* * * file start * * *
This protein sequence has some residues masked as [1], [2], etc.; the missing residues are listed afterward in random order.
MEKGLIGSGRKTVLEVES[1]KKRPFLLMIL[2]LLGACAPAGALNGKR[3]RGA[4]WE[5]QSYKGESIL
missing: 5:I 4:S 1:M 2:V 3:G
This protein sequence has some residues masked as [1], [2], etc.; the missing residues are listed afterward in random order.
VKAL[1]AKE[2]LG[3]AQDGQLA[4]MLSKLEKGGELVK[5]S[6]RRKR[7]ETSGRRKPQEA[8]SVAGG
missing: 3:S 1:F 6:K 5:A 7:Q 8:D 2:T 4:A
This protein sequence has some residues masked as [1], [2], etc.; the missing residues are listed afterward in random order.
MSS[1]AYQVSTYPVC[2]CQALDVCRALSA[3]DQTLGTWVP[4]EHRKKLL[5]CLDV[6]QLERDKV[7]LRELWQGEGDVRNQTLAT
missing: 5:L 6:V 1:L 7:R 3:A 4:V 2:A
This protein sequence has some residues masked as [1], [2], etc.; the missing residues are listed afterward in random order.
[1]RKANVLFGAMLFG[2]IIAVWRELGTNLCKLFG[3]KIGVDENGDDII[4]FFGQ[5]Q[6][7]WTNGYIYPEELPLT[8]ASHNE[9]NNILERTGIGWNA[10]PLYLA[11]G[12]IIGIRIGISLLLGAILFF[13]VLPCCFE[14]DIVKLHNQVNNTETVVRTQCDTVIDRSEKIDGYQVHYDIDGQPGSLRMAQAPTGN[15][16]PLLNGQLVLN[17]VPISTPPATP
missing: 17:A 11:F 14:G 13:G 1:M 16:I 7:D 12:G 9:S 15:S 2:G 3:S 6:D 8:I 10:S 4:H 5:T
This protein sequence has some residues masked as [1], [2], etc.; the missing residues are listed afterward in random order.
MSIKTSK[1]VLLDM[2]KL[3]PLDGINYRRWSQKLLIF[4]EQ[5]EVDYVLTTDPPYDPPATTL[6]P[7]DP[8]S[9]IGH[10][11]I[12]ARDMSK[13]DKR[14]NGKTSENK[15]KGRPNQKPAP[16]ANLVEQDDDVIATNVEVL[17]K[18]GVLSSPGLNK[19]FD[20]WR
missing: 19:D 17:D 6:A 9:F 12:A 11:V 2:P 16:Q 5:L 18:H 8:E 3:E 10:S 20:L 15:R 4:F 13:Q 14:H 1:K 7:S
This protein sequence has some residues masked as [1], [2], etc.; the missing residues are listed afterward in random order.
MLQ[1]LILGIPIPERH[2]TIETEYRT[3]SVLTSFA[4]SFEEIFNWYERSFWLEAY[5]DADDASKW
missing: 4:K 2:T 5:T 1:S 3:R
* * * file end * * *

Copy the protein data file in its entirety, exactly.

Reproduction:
This protein sequence has some residues masked as [1], [2], etc.; the missing residues are listed afterward in random order.
MEKGLIGSGRKTVLEVES[1]KKRPFLLMIL[2]LLGACAPAGALNGKR[3]RGA[4]WE[5]QSYKGESIL
missing: 5:I 4:S 1:M 2:V 3:G
This protein sequence has some residues masked as [1], [2], etc.; the missing residues are listed afterward in random order.
VKAL[1]AKE[2]LG[3]AQDGQLA[4]MLSKLEKGGELVK[5]S[6]RRKR[7]ETSGRRKPQEA[8]SVAGG
missing: 3:S 1:F 6:K 5:A 7:Q 8:D 2:T 4:A
This protein sequence has some residues masked as [1], [2], etc.; the missing residues are listed afterward in random order.
MSS[1]AYQVSTYPVC[2]CQALDVCRALSA[3]DQTLGTWVP[4]EHRKKLL[5]CLDV[6]QLERDKV[7]LRELWQGEGDVRNQTLAT
missing: 5:L 6:V 1:L 7:R 3:A 4:V 2:A
This protein sequence has some residues masked as [1], [2], etc.; the missing residues are listed afterward in random order.
[1]RKANVLFGAMLFG[2]IIAVWRELGTNLCKLFG[3]KIGVDENGDDII[4]FFGQ[5]Q[6][7]WTNGYIYPEELPLT[8]ASHNE[9]NNILERTGIGWNA[10]PLYLA[11]G[12]IIGIRIGISLLLGAILFF[13]VLPCCFE[14]DIVKLHNQVNNTETVVRTQCDTVIDRSEKIDGYQVHYDIDGQPGSLRMAQAPTGN[15][16]PLLNGQLVLN[17]VPISTPPATP
missing: 17:A 11:F 14:G 13:G 1:M 16:I 7:D 12:G 9:S 15:S 2:G 3:S 6:D 8:I 10:S 4:H 5:T
This protein sequence has some residues masked as [1], [2], etc.; the missing residues are listed afterward in random order.
MSIKTSK[1]VLLDM[2]KL[3]PLDGINYRRWSQKLLIF[4]EQ[5]EVDYVLTTDPPYDPPATTL[6]P[7]DP[8]S[9]IGH[10][11]I[12]ARDMSK[13]DKR[14]NGKTSENK[15]KGRPNQKPAP[16]ANLVEQDDDVIATNVEVL[17]K[18]GVLSSPGLNK[19]FD[20]WR
missing: 19:D 17:D 6:A 9:F 12:A 11:V 2:P 16:Q 5:L 18:H 8:E 3:E 10:S 20:L 15:R 4:F 13:Q 14:H 1:K 7:S
This protein sequence has some residues masked as [1], [2], etc.; the missing residues are listed afterward in random order.
MLQ[1]LILGIPIPERH[2]TIETEYRT[3]SVLTSFA[4]SFEEIFNWYERSFWLEAY[5]DADDASKW
missing: 4:K 2:T 5:T 1:S 3:R